“For example, our federal government, in conjunction with the provinces, established a patient wait-times strategy,” he continued. “They monitor how long it takes to get specific, important procedures done, such as hip replacement, cancer treatment, or an MRI.

“However, currently no laboratory medicine or pathology procedures are on that list,” Colgan said. “Thus, funders have an incentive to spend money to shorten the patient wait-times for certain surgical and radiologic procedures. But funders have no incentive to fund pathology procedures.

“What compounds the negative impact these policies have on anatomic pathology is that Canada does not have accepted national parameters to measure quality in pathology,” observed Colgan. “That leaves us with a health system where funders direct money away from laboratories as a consequence of the waiting-times strategy. And, because we lack a method to measure lab quality, that puts the laboratory testing profession in a very tough spot.”

Colgan is aware of long wait times for pathology reports in Saskatoon. “Cer- tainly in some cases, not having specimens reported out in an appropriate length of time will impair patient care,” he said. “This is particularly true if there is a significant and unexpected finding.

“Also, the decision to do follow-on molecular testing can be made only after an initial pathologist review,” he noted. “However, if the tissue sits in formalin too long, it’s no longer possible to undertake such testing. In either of these situations, the standard of care for the patient is not met.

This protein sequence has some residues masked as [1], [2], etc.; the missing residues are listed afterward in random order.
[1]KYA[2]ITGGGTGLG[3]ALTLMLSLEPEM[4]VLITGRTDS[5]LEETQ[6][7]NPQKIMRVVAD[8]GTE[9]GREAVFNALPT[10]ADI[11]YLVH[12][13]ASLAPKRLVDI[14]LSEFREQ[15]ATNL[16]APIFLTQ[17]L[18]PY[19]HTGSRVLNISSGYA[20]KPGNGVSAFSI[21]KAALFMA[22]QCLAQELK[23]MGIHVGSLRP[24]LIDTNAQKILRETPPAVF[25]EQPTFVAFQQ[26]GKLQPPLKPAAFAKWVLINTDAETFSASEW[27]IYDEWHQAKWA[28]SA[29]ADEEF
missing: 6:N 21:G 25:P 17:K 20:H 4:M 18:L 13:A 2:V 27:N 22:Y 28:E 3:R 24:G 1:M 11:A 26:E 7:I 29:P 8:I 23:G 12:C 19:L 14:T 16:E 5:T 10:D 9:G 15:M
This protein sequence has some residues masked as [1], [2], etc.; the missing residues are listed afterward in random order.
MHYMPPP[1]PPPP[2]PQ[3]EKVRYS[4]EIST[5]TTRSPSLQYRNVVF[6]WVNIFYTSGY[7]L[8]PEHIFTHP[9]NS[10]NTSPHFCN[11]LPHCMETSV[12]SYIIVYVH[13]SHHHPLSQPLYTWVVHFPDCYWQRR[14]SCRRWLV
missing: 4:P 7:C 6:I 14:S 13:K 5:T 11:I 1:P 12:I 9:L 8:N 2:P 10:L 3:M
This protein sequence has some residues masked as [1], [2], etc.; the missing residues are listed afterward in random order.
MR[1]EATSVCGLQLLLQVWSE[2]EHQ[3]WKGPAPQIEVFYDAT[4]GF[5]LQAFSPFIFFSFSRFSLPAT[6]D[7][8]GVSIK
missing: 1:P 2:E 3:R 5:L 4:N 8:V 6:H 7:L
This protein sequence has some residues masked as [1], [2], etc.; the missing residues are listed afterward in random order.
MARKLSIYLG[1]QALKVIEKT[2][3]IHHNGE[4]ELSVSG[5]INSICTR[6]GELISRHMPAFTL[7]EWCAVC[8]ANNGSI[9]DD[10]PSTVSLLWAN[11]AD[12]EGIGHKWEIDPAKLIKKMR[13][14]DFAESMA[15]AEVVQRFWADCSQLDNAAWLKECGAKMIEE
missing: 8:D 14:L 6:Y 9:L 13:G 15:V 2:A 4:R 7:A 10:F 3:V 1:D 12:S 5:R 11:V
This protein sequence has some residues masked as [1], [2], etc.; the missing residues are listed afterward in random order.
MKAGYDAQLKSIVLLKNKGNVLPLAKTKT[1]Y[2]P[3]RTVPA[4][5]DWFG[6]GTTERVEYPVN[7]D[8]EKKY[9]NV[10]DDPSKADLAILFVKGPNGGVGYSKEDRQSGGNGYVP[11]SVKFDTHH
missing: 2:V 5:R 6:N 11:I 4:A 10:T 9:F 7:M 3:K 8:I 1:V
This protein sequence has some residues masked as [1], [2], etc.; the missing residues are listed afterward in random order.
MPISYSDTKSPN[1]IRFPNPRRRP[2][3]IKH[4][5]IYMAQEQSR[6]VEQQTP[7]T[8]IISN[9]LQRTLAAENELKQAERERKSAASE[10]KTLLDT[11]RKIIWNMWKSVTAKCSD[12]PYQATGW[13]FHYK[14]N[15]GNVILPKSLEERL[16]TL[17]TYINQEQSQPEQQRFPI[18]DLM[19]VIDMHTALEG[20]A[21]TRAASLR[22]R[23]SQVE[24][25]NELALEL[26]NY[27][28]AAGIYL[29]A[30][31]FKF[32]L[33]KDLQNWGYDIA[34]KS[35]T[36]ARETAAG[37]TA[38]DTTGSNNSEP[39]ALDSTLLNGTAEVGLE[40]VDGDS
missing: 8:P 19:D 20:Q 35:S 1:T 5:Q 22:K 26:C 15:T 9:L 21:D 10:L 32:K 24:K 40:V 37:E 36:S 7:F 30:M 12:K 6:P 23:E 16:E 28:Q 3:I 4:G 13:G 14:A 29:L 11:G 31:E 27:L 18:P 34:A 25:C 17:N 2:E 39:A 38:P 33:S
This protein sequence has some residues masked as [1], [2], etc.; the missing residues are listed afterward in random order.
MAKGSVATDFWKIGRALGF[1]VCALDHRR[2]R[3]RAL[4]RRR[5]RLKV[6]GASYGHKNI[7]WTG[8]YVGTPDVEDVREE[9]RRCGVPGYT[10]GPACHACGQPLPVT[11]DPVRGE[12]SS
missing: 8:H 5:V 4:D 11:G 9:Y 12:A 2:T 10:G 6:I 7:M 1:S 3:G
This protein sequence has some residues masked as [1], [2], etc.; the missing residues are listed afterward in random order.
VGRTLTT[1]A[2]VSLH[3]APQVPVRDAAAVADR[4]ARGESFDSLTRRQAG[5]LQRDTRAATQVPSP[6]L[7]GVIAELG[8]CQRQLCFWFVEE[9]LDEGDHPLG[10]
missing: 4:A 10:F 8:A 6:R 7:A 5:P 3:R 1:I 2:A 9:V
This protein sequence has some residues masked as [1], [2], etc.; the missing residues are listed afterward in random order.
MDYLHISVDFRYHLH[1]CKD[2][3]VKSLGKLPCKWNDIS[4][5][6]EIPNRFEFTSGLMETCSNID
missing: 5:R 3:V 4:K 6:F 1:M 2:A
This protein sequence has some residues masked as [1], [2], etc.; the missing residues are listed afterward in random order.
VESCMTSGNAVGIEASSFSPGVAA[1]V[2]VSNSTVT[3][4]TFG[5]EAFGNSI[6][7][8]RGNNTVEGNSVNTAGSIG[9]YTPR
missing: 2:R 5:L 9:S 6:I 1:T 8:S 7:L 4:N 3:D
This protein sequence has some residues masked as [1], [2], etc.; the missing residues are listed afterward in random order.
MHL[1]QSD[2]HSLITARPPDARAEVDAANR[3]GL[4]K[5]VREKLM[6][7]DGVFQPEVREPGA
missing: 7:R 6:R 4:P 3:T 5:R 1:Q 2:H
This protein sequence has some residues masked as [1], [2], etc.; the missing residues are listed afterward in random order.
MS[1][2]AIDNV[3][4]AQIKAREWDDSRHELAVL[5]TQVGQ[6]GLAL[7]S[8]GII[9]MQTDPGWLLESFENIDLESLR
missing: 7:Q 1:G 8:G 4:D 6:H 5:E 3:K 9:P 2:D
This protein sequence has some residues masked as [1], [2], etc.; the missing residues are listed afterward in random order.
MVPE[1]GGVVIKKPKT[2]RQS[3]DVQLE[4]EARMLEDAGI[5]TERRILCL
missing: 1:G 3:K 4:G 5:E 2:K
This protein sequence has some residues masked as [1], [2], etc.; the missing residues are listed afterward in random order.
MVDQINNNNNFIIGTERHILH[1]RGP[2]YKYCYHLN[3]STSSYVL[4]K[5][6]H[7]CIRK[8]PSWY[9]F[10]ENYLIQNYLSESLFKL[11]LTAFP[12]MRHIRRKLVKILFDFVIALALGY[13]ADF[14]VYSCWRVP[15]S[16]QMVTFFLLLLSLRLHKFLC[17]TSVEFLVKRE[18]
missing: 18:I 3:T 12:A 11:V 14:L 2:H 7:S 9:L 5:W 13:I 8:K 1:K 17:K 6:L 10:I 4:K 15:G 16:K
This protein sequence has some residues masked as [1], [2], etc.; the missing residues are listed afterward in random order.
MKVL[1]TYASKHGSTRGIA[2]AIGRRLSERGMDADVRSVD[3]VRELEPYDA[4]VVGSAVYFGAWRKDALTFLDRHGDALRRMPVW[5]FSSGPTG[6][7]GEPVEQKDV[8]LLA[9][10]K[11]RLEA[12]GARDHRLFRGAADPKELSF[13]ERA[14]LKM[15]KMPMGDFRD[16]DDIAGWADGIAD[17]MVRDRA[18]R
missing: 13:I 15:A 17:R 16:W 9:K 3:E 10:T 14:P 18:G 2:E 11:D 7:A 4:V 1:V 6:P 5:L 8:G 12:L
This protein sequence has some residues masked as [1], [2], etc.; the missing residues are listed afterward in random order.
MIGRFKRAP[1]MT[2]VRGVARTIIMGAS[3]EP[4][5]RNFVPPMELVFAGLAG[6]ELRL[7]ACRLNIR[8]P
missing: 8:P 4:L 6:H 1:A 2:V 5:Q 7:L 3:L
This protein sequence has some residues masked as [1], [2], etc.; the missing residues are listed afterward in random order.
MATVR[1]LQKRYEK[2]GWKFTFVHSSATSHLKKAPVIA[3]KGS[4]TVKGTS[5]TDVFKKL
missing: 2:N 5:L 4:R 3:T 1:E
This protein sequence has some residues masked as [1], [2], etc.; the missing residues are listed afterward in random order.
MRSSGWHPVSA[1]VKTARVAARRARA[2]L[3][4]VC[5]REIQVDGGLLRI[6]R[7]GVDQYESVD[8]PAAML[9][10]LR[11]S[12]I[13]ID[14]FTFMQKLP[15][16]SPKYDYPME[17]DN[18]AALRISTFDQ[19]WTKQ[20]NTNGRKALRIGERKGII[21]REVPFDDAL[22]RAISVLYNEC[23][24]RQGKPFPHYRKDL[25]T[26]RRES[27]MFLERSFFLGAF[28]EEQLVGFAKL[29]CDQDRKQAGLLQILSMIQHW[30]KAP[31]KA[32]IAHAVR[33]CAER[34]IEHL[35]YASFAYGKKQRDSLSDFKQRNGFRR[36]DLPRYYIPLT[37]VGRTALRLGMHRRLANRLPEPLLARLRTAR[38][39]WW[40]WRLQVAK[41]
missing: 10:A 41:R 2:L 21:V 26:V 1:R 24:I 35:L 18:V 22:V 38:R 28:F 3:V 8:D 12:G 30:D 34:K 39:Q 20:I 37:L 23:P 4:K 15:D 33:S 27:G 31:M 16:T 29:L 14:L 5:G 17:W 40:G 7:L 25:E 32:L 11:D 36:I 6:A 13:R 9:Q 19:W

“The issue of turnaround time is important for other reasons as well,” Colgan continued. “Prolonged TAT indirectly increases clinical costs, but this impact is often not appreciated. Pathology test turnaround time can also serve as the ‘canary in the coal mine.’ Should TAT for a tissue specimen become extended, then often the development and monitoring of other quality parameters may not happen.

Pathology Test TAT

“Similarly, longer turnaround times for pathology testing often detract from the development and introduction of the latest clinical practices in molecular pathology or personalized medicine because the lab is struggling with this single parameter,” observed Colgan. “So, not only should pathology test TAT be of concern by itself, but it can also be a red flag about the actual state of quality in pathology in 2011, compared with where it should be.”